Sunday, October 26, 2008

Sunday School - Proverbs (1) wisdom, Solomon and the fear of God

How do you explain the fear of God to a child? Last weekend, I took our Sunday School class back to the start of Proverbs, and there it was: "The fear of God is the beginning of wisdom" (Prov. 1:7).

So far, we've looked at the value and beauty of wisdom (Prov. 3:13-18) and the ruin brought by folly (Prov. 9), but we haven't talked much about Solomon, who he is, why he wrote Proverbs, and the nature of wisdom. In other words, if you're teaching Proverbs to a Sunday School class, this is the place to start!

When I was a child, my Sunday School teacher asked me, "If you could have any one thing, what would it be?" My answer, which I once saw as a sign of piety but now see as the sign of a proud perfectionism, was "To obey God perfectly" (I remember clearly that I felt very superior to a boy who wished for a red toy truck - in these more complicated days, surely it would be a Nintendo DS!).

So last Sunday I asked, "If I could grant you one wish, what would it be?". One boy answered, "A money-making machine" (at which point some smart-alec pointed out that it's illegal to make money); another, predictably enough, asked for "Infinity more wishes"; and a rowdy boy in a particularly pious mood said "To go to heaven". My daughter, rather poignantly, given that she has 3 brothers, asked for "A twin sister, and that she's Emma" (a Christian friend).

Which was the perfect lead-in to the story of Solomon. We all know the story of how God offered to grant Solomon one request, and how he asked for wisdom to govern and judge wisely between his people (1 Kings 3). And so Proverbs was born: the collected wisdom of the wisest man who ever lived.

We opened our Bibles, read Proverbs 1:1-7 together, drew a picture of Solomon, and wrote a list of all the words for wisdom we could find. I asked them where wisdom starts - with the "fear of God" (Proverbs 1:7, this term's memory verse); and we talked about how to get wisdom - by trusting God's understanding rather than our own, and by living the way he wants (Proverbs 3:5-6, last term's memory verse). Here's the page we made:

But what exactly is the fear of God? I'd been thinking about this all week, and it seemed to me that it's just what it says: fear. We tend to try and get around it with words like "reverence" and "awe", which don't explain anything much, but Jesus is pretty clear: "Do not be afraid of those who kill the body ... Fear him who, after the killing of the body, has power to throw you into hell." (Luke 12:4-5). Of course, for us in Christ this is no longer a slavish fear, for we have found a safe refuge from the storm of God's anger.*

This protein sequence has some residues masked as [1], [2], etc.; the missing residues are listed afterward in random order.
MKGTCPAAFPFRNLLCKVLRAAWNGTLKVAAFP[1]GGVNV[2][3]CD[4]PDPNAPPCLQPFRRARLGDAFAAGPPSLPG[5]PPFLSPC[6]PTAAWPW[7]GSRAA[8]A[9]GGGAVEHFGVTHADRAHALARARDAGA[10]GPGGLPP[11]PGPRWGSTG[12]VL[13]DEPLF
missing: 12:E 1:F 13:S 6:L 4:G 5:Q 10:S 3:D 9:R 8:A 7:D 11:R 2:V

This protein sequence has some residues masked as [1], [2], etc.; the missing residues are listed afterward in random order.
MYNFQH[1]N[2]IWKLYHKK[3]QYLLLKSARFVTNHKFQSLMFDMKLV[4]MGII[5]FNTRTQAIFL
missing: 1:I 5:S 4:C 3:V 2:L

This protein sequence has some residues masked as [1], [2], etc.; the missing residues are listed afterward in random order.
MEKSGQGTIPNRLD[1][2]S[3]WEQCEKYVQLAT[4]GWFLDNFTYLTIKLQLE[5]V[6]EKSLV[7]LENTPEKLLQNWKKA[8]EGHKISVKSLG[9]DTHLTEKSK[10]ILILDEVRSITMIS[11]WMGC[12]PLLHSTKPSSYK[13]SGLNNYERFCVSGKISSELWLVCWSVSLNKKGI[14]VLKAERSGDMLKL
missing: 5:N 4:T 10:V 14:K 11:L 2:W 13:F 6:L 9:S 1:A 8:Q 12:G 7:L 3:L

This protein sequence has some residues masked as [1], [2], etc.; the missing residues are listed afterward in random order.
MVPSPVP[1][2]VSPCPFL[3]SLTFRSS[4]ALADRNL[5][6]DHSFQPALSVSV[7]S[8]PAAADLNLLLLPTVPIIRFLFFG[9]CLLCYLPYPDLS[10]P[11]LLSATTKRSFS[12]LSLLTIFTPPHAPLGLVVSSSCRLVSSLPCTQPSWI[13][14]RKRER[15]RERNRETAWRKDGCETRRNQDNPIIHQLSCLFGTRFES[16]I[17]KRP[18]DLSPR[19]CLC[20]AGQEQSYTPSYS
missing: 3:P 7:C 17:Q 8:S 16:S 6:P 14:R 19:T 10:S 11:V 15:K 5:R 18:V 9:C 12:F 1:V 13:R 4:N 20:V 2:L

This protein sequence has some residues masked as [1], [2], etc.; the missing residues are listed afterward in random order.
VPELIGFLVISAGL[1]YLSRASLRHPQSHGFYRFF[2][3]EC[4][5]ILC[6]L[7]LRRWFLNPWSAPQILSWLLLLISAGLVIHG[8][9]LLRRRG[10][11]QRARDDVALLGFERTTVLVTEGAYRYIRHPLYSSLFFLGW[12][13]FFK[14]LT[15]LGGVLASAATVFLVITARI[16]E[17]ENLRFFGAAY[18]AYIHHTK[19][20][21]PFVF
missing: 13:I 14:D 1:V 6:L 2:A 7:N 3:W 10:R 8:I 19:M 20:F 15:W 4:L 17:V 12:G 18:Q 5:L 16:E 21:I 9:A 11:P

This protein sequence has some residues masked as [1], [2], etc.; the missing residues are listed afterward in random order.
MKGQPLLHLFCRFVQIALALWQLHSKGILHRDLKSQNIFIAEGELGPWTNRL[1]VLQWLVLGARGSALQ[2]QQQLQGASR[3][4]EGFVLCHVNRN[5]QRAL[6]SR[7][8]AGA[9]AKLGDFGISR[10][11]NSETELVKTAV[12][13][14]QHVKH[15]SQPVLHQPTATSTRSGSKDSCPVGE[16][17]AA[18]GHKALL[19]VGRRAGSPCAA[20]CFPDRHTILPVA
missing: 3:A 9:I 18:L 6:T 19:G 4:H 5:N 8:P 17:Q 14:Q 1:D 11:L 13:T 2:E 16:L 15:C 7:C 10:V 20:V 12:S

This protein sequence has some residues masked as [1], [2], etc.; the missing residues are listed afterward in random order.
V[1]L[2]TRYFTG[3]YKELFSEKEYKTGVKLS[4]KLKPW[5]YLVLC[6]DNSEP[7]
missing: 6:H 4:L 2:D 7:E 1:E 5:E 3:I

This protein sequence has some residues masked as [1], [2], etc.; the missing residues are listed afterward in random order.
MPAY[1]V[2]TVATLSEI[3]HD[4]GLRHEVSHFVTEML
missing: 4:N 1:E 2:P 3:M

Here's how I explained the fear of God to the children: "Are you scared of your Daddy?" Some children: "Yes." "Does your Daddy love you?" All children: "Yes." "When are you scared of your Daddy?" "When I do the wrong thing." "Why?" "Because he might punish me." "Yes, that's right, and it's the same with God. He can punish us by sending us to hell, but we don't need to be scared if we believe in Jesus and live for him. So what's the fear of God?" One child: "It means being scared of what God can do." Pretty spot on, it seems to me!

We spent the second 1/2 hour (it was a long class!) getting started on our major craft for the term: wisdom wind-chimes. Liz, my fellow Sunday School teacher, is an art teacher in another life, so she gave us a big lump of clay, some hessian squares to roll and cut it on, and access to a kiln (you could substitute air-dry clay). Here's my diagram of how I hope the wind-chimes will look:

And here's how the children made the shapes:

Exhausting, but fun! Once the shapes are fired, we'll paint them. The children will decorate each shape with a picture representing each lesson they learn from Proverbs, like using words wisely, not being lazy, and choosing friends well. I'll keep you posted!

* If you want to further explore this concept of the fear of God, see John Piper's The Pleasures of God pp.204-6, where he has a wonderful illustration about a cave, a glacier and a storm.

4 comments:

sandra j said...

What a dear comment about Emma from Lizzie.

I just wrote an essay about Solomon, & if/when he lost his wisdom... give you the gist when we meet if you like!

Jess Green said...

Hi Jean,
I am so encouraged by the depth, clarity, effort and bible input you put into your Sunday school classes.
They sound like they would be fun, interesting and that the kids would learn a lot about our great God that they would remember. I'd be interested in using your material in the future!
Love Jess

Jean said...

Well, it's nice to know I'm human, then: last night's Sunday School class didn't go so well! Oh, well. I'll fill you in later this week.

Anonymous said...

Thank you so much for these lessons. I'm homeschooling my 2 girls and 3 others, and this is EXACTLY what I needed for our study of Proverbs. Your blog is a blessing to us!!